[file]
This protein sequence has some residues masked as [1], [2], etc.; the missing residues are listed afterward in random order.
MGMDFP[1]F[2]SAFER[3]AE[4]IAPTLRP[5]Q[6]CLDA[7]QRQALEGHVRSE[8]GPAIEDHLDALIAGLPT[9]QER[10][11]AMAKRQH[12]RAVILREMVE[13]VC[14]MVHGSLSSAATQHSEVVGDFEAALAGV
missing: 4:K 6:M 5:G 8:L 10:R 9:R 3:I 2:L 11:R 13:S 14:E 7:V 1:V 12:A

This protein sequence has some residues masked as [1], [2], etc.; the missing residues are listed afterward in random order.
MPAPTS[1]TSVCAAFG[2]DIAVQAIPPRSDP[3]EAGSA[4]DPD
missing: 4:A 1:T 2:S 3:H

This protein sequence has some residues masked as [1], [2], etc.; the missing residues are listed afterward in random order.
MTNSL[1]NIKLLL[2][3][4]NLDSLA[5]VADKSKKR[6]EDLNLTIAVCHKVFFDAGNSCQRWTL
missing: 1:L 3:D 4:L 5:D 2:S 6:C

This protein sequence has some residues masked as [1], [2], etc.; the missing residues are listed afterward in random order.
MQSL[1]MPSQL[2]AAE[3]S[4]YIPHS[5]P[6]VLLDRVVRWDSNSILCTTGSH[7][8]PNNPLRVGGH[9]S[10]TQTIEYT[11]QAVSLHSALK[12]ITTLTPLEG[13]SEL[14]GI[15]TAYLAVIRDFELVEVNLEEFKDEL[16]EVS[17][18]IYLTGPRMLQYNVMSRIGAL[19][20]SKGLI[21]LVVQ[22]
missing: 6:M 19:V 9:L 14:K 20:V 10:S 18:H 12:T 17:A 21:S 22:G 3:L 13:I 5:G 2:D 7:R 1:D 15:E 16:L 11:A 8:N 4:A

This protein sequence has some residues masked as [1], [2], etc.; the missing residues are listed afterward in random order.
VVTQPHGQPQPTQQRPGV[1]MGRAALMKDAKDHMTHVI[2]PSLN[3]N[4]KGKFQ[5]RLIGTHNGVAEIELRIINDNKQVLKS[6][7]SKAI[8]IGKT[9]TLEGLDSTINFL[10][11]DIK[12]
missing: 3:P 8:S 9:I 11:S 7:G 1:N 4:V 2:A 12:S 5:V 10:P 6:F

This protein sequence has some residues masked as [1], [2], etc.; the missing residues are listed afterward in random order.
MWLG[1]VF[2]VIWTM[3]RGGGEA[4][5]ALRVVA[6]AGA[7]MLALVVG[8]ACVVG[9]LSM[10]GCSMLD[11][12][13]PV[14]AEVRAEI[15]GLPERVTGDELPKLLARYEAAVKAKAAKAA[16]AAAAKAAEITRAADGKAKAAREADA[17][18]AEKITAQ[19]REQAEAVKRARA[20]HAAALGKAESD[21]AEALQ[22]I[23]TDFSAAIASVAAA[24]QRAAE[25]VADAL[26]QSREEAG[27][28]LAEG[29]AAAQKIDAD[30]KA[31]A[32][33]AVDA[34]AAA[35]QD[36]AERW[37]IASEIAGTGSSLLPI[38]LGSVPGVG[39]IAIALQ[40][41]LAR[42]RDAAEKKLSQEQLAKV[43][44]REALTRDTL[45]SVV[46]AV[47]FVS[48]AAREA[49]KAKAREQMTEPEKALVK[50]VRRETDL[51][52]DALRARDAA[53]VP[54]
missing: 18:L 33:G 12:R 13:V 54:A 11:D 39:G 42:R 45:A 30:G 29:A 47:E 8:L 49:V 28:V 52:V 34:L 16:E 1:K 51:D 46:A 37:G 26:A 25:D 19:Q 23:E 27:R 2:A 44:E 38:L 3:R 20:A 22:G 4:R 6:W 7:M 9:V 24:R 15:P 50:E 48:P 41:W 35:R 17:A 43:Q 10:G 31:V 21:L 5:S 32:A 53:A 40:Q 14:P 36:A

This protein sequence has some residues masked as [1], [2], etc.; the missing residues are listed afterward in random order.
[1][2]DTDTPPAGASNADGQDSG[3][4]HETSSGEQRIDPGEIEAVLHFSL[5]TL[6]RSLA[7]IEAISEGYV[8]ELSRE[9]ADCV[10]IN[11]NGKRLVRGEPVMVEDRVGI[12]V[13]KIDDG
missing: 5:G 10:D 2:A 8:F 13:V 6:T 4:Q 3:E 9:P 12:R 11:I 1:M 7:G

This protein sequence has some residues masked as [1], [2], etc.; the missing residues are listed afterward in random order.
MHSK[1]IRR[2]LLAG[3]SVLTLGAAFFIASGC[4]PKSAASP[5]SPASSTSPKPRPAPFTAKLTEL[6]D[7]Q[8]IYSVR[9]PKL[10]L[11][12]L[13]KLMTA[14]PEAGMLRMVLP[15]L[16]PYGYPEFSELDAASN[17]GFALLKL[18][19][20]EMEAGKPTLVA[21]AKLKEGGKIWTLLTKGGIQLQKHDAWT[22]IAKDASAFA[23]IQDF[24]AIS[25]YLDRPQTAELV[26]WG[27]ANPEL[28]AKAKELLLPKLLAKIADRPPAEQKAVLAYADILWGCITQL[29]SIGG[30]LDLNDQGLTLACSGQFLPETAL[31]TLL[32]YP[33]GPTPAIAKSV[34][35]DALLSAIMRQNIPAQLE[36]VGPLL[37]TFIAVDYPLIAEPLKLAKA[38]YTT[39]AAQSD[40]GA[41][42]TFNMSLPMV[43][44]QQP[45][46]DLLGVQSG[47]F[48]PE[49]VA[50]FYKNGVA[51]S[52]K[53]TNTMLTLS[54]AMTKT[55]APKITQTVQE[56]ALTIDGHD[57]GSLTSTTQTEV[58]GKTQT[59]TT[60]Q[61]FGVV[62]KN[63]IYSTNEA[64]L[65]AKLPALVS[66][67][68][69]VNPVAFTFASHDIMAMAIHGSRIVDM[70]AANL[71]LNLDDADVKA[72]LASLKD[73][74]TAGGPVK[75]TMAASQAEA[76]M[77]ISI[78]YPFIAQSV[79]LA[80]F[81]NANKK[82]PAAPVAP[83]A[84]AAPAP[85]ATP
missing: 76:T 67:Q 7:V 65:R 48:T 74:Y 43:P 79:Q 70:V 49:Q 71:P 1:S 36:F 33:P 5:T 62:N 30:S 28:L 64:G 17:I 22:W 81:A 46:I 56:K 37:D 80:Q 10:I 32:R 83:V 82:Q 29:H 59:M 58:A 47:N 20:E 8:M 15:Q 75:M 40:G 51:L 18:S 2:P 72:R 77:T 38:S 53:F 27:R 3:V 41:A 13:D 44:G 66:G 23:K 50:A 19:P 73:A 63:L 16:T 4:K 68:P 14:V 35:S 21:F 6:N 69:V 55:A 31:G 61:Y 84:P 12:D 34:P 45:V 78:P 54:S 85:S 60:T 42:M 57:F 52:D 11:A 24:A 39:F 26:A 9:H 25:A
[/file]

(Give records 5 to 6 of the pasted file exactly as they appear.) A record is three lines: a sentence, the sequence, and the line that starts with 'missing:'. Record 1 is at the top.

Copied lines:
This protein sequence has some residues masked as [1], [2], etc.; the missing residues are listed afterward in random order.
VVTQPHGQPQPTQQRPGV[1]MGRAALMKDAKDHMTHVI[2]PSLN[3]N[4]KGKFQ[5]RLIGTHNGVAEIELRIINDNKQVLKS[6][7]SKAI[8]IGKT[9]TLEGLDSTINFL[10][11]DIK[12]
missing: 3:P 8:S 9:I 11:S 7:G 1:N 4:V 2:A 12:S 5:V 10:P 6:F

This protein sequence has some residues masked as [1], [2], etc.; the missing residues are listed afterward in random order.
MWLG[1]VF[2]VIWTM[3]RGGGEA[4][5]ALRVVA[6]AGA[7]MLALVVG[8]ACVVG[9]LSM[10]GCSMLD[11][12][13]PV[14]AEVRAEI[15]GLPERVTGDELPKLLARYEAAVKAKAAKAA[16]AAAAKAAEITRAADGKAKAAREADA[17][18]AEKITAQ[19]REQAEAVKRARA[20]HAAALGKAESD[21]AEALQ[22]I[23]TDFSAAIASVAAA[24]QRAAE[25]VADAL[26]QSREEAG[27][28]LAEG[29]AAAQKIDAD[30]KA[31]A[32][33]AVDA[34]AAA[35]QD[36]AERW[37]IASEIAGTGSSLLPI[38]LGSVPGVG[39]IAIALQ[40][41]LAR[42]RDAAEKKLSQEQLAKV[43][44]REALTRDTL[45]SVV[46]AV[47]FVS[48]AAREA[49]KAKAREQMTEPEKALVK[50]VRRETDL[51][52]DALRARDAA[53]VP[54]
missing: 18:L 33:G 12:R 13:V 54:A 11:D 39:G 42:R 45:A 30:G 29:A 47:E 8:L 49:V 28:V 52:V 34:L 16:E 1:K 51:D 46:A 37:G 26:A 25:D 19:Q 23:E 27:R 2:A 44:E 38:L 3:R 20:A 22:G 4:R 6:W 7:M 9:V 24:R 15:P 50:E 48:P 41:W 35:R 17:A 43:Q 10:G 31:V 21:L 5:S 32:A 53:A 40:Q 14:P 36:A